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6 Must-See Things in the Vatican Museums

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Many people do not realize how extensive the Vatican Museum collection is. This is until they visit in person and see it all for themselves. The problem is that you do not have time to view everything while you are there. We are talking about over 54 galleries inside, with more than 70,000 items to view. In fact, it is home to the biggest art collection in the world. While this is a haven for history and art buffs, you would have to spend days there to see all of the paintings and sculptures.

Since most people are only tourists in town for a couple of days, you have to prioritize what you want to see ahead of time. This way, you do not leave with any regrets. Are you interested in what the most popular artifacts and artwork are? Here are six must-see things when you are at the Vatican museums.

St Jerome

Most people have heard of Leonardo Da Vinci. If you are an avid art fan, you will be very excited to see his work. Well, you can admire his pieces in the Vatican museums. One that often gathers attention is St Jerome. It is a sketch, as it is unfinished like a lot of Da Vinci’s work. But, it has still fascinated people for many years. Indeed, it takes on the story of how St Jerome was in the wilderness in Syria and how he would go there to study the bible.

The first record of this piece by Da Vinci was in the early 1800s. In particular, people know that it was bought by Cardinal Joseph Fesch. Eventually, it made its way into the hands of Pope Pius IX, which is now why you can admire the piece in Vatican City. To ensure you are able to see St Jerome and other popular pieces, head to You are able to buy tour tickets and secure your visit. This way, you do not have to miss out on the best parts of the Vatican museums.

Adam and Even in the Garden of Eden

Most people are familiar with the story of Adam and Eve. But, it can be fascinating to see it depicted in Art. This is exactly what you can observe when you are at the Vatican Museum. You can see this artwork by Wenzel Peter and how realistic his animal painting is. In particular, you can see over 200 animals in this painting.

The Spiral Staircase

While it was a practical design that allows for crowd control, many tours love to witness the spiral staircase. This was magnificently created and was commissioned by Pope Pius XI. While it was thought to be the entrance all those years ago in 1932, it has since become an area of the Vatican museums that people want to see. It was designed by Giuseppe Momo, known as a famous architect.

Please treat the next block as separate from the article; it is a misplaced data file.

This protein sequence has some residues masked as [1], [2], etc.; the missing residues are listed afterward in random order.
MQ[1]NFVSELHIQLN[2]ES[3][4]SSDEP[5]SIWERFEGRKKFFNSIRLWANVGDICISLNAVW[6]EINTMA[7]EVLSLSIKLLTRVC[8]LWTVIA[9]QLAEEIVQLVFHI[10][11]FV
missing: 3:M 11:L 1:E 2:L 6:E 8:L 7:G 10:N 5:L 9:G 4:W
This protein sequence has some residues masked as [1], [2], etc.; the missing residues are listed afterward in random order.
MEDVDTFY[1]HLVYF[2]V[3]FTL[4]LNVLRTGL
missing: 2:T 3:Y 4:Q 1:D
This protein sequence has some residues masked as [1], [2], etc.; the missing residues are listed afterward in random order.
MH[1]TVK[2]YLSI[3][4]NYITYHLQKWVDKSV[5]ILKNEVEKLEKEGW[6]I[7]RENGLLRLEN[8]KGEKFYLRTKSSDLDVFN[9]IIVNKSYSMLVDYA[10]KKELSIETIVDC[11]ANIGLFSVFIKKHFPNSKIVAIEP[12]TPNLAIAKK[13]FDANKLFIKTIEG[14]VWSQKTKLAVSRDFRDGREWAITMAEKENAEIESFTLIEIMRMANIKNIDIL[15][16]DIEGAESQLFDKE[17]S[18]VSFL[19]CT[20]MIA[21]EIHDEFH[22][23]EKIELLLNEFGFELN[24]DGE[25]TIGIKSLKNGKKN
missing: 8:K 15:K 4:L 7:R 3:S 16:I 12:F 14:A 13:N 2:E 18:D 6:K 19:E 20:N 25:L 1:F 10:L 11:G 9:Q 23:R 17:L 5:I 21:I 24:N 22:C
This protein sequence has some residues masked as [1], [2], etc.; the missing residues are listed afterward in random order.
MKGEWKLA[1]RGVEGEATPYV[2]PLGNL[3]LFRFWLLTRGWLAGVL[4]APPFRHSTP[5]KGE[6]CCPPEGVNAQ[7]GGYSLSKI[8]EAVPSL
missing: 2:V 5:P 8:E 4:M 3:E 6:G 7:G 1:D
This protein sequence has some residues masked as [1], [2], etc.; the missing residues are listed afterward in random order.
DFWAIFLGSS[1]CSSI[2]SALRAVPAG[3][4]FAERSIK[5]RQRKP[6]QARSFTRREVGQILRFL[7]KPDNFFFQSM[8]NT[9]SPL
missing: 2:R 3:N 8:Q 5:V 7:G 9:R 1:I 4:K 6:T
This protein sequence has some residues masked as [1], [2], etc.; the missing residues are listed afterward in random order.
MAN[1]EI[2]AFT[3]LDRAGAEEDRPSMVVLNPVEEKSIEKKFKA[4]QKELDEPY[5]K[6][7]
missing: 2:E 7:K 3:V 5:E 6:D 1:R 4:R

It is likely that you have seen images of the spiral staircase. Thus, this means that you want to see it in person. Indeed, it is a popular spot and you can see what it was designed to do. What’s more, you can walk on it for yourself.

The Last Judgement

The Sistine Chapel is not to be missed when you are going to the Vatican Museums. Indeed, people love to admire Michelangelo’s work here, particularly on the ceiling. We are talking about the scenes from the Book of Genesis. But, there is another equally important art piece you want to admire. It is called the Last Judgement. You will find this on the altar wall and it was painted from 1535 to 1541. You will be able to imagine the Second Coming of Christ.

Statue of Augustus

Tourists are always fascinated at how sculptures were created all those years ago. They have so much detail and it is amazing to consider how they were made with basic tools. For example, there is a large statue of Augustus that sits proudly at the Vatican Museum. People love to go and visit it, as they do not realize how big it is in person. While it was likely part of a larger statue, you are able to view the head in the courtyard.

Therefore, make sure you have time to see the Statue of Augustus. He is one of the most famous emperors, and he is depicted as young in this statue. While it has some damage and is not the full sculpture, it is still an interesting sight to see.

The Gregorian Etruscan Museum

If you want to see amazing artifacts from ancient Etruria, then you need to make time for the Gregorian Etruscan Museum. There are eight galleries you can wander around here, with the ability to view everything from sarcophagus to reproductions of the Book of the Dead. Most items were excavated and they have been greatly preserved, featured in the museums since being founded in 1836.